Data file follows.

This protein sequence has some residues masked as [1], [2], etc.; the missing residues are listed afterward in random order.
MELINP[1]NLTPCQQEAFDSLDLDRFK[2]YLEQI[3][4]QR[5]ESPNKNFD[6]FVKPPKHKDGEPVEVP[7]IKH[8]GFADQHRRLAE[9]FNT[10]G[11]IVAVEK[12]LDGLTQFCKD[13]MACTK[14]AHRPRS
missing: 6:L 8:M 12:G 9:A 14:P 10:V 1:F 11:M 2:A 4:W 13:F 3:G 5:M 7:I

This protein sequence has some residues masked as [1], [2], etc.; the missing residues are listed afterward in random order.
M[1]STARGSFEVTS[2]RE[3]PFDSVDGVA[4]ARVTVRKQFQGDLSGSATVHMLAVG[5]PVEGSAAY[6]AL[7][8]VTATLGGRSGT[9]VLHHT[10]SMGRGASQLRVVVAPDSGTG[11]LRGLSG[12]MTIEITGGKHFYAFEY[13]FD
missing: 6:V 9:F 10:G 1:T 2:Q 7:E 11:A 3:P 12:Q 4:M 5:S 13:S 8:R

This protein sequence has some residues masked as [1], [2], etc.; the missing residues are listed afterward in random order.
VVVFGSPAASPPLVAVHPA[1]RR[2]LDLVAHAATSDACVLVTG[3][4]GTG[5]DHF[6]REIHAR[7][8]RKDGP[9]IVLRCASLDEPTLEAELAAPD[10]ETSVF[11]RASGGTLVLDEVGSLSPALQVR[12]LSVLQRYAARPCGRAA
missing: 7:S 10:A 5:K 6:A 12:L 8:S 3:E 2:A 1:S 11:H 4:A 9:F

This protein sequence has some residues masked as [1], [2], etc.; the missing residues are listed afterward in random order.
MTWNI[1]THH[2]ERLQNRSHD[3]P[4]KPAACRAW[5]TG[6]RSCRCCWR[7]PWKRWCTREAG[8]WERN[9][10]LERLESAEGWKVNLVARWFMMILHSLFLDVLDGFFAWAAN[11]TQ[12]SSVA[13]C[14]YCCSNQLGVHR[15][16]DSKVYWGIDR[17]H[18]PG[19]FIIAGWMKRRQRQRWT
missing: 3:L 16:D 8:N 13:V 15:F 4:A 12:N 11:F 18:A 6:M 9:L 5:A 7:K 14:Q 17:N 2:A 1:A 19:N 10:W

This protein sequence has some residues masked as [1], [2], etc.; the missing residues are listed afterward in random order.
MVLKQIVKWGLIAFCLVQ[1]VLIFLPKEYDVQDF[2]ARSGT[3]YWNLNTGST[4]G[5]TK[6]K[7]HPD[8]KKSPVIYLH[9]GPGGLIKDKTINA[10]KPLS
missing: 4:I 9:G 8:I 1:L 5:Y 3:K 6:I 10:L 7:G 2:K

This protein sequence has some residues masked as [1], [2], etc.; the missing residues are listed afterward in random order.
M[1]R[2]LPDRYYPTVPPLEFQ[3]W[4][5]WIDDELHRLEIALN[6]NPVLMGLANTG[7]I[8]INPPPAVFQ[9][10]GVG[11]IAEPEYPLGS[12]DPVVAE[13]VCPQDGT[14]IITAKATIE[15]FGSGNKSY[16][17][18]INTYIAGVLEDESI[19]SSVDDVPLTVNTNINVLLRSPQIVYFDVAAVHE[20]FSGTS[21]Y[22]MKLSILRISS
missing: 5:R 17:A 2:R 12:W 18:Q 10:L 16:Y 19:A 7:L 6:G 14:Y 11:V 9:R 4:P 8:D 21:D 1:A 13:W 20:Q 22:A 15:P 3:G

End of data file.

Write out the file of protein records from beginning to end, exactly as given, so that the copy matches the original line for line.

This protein sequence has some residues masked as [1], [2], etc.; the missing residues are listed afterward in random order.
MELINP[1]NLTPCQQEAFDSLDLDRFK[2]YLEQI[3][4]QR[5]ESPNKNFD[6]FVKPPKHKDGEPVEVP[7]IKH[8]GFADQHRRLAE[9]FNT[10]G[11]IVAVEK[12]LDGLTQFCKD[13]MACTK[14]AHRPRS
missing: 6:L 8:M 12:G 9:A 14:P 10:V 1:F 11:M 2:A 4:W 13:F 3:G 5:M 7:I

This protein sequence has some residues masked as [1], [2], etc.; the missing residues are listed afterward in random order.
M[1]STARGSFEVTS[2]RE[3]PFDSVDGVA[4]ARVTVRKQFQGDLSGSATVHMLAVG[5]PVEGSAAY[6]AL[7][8]VTATLGGRSGT[9]VLHHT[10]SMGRGASQLRVVVAPDSGTG[11]LRGLSG[12]MTIEITGGKHFYAFEY[13]FD
missing: 6:V 9:F 10:G 1:T 2:Q 7:E 11:A 3:P 12:Q 4:M 5:S 13:S 8:R

This protein sequence has some residues masked as [1], [2], etc.; the missing residues are listed afterward in random order.
VVVFGSPAASPPLVAVHPA[1]RR[2]LDLVAHAATSDACVLVTG[3][4]GTG[5]DHF[6]REIHAR[7][8]RKDGP[9]IVLRCASLDEPTLEAELAAPD[10]ETSVF[11]RASGGTLVLDEVGSLSPALQVR[12]LSVLQRYAARPCGRAA
missing: 7:S 10:A 5:K 6:A 12:L 8:S 3:E 2:A 1:S 11:H 4:A 9:F

This protein sequence has some residues masked as [1], [2], etc.; the missing residues are listed afterward in random order.
MTWNI[1]THH[2]ERLQNRSHD[3]P[4]KPAACRAW[5]TG[6]RSCRCCWR[7]PWKRWCTREAG[8]WERN[9][10]LERLESAEGWKVNLVARWFMMILHSLFLDVLDGFFAWAAN[11]TQ[12]SSVA[13]C[14]YCCSNQLGVHR[15][16]DSKVYWGIDR[17]H[18]PG[19]FIIAGWMKRRQRQRWT
missing: 3:L 16:D 8:N 13:V 15:F 4:A 12:N 11:F 18:A 6:M 9:L 5:A 7:K 14:Q 17:N 2:A 1:A 19:N 10:W

This protein sequence has some residues masked as [1], [2], etc.; the missing residues are listed afterward in random order.
MVLKQIVKWGLIAFCLVQ[1]VLIFLPKEYDVQDF[2]ARSGT[3]YWNLNTGST[4]G[5]TK[6]K[7]HPD[8]KKSPVIYLH[9]GPGGLIKDKTINA[10]KPLS
missing: 4:I 9:G 8:I 1:L 5:Y 3:K 6:I 10:L 7:G 2:K

This protein sequence has some residues masked as [1], [2], etc.; the missing residues are listed afterward in random order.
M[1]R[2]LPDRYYPTVPPLEFQ[3]W[4][5]WIDDELHRLEIALN[6]NPVLMGLANTG[7]I[8]INPPPAVFQ[9][10]GVG[11]IAEPEYPLGS[12]DPVVAE[13]VCPQDGT[14]IITAKATIE[15]FGSGNKSY[16][17][18]INTYIAGVLEDESI[19]SSVDDVPLTVNTNINVLLRSPQIVYFDVAAVHE[20]FSGTS[21]Y[22]MKLSILRISS
missing: 5:R 17:A 2:R 12:W 18:Q 10:L 16:Y 19:A 7:L 6:G 14:Y 11:V 9:R 4:P 8:D 21:D 1:A 13:W 20:Q 22:A 15:P 3:G